New Rules on Residential Barn Conversions and What They Mean For You
Thanks to new rules on residential barn conversions, farmers can now convert barns into houses, schools and nurseries without planning permission. Proposals were laid before Parliament on 13 March 2014 and came into force on 6 April of the same year, giving land owners much more opportunity not only to make much more use of their agricultural buildings but to also help address the housing crisis without building on the countryside.
This is great news for farmers who feel their barns could do with a serious makeover – and with brands like rust-oleum offering a wide range of rust-proof products and paints that are ideal for restoring old buildings, their job should be easier than ever. Permission has been granted for great renovations to take place and it’s not just farmers who can take advantage of this rule change. The new laws also apply to property owners, estate owners and developers providing the building to be converted was in agricultural use on 20 March 2013.
As it stands, up to 450 square metres of buildings per farm can be turned into a maximum of three houses. However, the government has also said that up to 500 square metres of agricultural buildings on each farm can be turned into schools and nurseries. Up until recently farmers and landowners wanting to convert empty or under-used buildings have faced much tougher restrictions. That said, the Department for Communities and Local Government has said that farmers are not allowed to demolish cow sheds or outbuildings -only to convert or renovate them.
While the new rules have been welcomed by many, campaigners argue that increased barn conversion rates could damage the look and feel of the countryside. They have expressed concern about out buildings being built in supposed green belt areas (designated spaces where development is forbidden allowing natural wildlife to return), especially near to cities where housing is often in short supply.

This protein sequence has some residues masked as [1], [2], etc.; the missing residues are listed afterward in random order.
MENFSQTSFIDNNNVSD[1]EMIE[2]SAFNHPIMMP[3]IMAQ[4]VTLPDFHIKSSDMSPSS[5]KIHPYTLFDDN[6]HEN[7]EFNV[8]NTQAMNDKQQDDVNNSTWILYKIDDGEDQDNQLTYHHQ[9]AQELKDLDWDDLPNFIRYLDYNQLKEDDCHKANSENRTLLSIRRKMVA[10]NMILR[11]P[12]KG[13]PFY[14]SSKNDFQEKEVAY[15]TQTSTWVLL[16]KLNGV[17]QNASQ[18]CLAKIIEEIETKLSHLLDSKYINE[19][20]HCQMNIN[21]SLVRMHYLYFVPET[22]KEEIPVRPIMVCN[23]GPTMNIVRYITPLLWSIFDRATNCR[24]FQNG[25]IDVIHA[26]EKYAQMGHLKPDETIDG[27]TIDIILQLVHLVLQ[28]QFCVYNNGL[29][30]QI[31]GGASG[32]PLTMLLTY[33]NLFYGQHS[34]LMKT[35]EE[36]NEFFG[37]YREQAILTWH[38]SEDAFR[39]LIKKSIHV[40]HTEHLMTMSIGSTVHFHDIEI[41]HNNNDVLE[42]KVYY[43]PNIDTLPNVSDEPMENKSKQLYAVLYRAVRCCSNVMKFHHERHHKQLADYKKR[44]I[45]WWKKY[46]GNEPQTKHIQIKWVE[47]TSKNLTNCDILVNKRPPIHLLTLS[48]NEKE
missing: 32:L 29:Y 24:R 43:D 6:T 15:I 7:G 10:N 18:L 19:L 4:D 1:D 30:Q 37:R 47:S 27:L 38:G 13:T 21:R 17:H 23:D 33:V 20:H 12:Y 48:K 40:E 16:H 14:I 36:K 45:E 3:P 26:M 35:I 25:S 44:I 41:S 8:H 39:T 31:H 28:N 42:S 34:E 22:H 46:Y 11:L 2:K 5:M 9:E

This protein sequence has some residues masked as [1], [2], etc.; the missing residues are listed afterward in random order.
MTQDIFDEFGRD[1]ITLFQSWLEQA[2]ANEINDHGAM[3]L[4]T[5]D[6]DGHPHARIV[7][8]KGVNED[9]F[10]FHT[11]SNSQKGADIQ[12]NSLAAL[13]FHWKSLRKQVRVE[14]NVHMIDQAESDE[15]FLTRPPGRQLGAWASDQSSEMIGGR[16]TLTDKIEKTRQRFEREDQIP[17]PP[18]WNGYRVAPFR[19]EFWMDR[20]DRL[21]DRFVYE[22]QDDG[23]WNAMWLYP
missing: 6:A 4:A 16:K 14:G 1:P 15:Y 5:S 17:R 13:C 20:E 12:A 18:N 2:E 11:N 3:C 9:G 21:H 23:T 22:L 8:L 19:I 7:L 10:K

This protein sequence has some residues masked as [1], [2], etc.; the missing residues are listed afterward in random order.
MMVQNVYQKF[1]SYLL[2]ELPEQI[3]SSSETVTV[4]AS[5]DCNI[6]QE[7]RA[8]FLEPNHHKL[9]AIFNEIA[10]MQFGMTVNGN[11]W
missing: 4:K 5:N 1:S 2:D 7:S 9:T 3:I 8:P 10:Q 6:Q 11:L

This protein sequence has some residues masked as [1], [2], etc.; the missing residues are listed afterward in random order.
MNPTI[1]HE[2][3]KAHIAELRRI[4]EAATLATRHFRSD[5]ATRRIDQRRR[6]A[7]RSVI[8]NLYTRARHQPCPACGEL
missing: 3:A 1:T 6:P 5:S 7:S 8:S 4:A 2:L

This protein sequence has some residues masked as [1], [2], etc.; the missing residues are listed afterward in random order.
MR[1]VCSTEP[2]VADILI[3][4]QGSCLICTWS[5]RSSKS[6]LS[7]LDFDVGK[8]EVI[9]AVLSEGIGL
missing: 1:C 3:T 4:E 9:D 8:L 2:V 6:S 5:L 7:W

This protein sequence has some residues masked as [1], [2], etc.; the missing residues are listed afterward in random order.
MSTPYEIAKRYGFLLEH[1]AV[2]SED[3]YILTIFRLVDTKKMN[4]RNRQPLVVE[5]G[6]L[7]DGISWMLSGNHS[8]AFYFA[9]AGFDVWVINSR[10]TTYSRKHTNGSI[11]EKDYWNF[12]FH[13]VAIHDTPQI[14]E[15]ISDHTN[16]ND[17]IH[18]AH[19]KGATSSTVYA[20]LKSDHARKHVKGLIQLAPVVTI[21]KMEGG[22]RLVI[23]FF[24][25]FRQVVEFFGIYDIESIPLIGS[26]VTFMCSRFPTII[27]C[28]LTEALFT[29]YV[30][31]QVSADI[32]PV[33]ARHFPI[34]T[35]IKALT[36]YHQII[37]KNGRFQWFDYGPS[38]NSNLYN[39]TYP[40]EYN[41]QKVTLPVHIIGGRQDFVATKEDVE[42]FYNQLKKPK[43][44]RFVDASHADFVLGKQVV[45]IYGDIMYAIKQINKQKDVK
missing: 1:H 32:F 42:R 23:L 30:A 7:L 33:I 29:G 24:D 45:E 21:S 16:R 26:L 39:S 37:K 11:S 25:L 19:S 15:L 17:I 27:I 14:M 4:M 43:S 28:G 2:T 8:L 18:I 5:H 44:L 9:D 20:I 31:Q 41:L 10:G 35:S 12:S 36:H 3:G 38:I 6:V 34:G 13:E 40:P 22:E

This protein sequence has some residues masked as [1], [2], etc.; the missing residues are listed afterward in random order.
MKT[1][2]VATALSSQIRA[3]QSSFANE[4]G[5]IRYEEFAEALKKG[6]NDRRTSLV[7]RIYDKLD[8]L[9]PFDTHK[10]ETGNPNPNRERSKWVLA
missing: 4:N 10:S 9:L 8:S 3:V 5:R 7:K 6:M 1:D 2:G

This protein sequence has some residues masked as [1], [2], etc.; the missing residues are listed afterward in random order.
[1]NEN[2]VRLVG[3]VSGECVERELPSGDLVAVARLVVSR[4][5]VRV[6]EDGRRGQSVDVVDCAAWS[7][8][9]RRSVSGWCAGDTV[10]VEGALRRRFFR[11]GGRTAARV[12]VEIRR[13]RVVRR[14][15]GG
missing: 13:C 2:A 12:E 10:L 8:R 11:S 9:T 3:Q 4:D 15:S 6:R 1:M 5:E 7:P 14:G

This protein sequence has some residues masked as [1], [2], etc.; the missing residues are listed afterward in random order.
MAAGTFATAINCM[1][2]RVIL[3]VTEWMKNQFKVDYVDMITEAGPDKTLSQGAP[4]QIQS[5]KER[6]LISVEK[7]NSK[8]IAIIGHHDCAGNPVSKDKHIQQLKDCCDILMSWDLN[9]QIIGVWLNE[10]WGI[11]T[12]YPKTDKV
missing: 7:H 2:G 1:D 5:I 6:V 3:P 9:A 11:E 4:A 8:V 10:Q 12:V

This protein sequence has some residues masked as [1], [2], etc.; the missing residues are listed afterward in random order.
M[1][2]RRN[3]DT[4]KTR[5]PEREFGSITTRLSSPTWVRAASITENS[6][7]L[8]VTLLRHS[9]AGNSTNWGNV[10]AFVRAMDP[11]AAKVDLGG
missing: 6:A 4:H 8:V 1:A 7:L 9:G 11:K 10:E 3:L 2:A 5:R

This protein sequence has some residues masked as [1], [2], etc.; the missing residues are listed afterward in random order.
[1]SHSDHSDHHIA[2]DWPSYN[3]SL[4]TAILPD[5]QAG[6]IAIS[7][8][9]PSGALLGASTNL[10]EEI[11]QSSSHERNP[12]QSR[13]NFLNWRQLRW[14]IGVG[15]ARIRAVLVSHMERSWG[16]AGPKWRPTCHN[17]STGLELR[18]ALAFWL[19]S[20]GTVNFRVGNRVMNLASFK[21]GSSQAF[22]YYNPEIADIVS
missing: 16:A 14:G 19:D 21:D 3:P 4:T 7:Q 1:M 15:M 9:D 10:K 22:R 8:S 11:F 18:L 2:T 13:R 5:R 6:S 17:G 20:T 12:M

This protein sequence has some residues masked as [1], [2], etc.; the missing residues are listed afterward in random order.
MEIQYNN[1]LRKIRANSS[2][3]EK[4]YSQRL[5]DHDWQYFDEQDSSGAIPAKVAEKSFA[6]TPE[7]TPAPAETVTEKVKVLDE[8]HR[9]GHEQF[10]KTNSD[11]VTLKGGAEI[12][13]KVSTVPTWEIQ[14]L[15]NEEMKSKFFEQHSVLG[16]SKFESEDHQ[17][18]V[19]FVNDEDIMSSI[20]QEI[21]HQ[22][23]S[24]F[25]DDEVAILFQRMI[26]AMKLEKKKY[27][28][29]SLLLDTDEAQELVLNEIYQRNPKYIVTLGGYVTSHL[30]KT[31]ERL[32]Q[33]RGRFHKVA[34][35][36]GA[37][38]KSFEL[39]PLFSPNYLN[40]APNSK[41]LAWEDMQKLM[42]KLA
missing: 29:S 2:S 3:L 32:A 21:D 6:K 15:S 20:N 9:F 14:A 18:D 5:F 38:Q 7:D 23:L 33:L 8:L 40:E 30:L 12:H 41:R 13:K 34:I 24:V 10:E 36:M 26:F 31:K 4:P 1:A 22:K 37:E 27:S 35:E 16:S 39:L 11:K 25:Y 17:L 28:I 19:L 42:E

Planning Minister, Nick Boles, addressed these concerns by stating the government was: “Re-affirming green belt protection” and noting that “unmet housing need was unlikely to outweigh harm to the green belt.” What’s more, although the plans have been accepted, the new right will not apply to land in national parks, conservation areas, areas of outstanding natural beauty, world heritage sites, sites of special scientific interest, safety hazard areas or areas which are used for military explosive storage. This does not necessarily mean that building work won’t take place here, however, but that full planning permission will be required.
Applications for barn conversions must be made to assess whether future construction will significantly impact on the local area in terms of transport or highway use, noise, contamination, flood risk, or whether the siting of the building makes it unpractical or otherwise undesirable for the changes of use to occur. Permission must be sought before any building work gets underway.
A revision of all the rules and updated rules can be found here.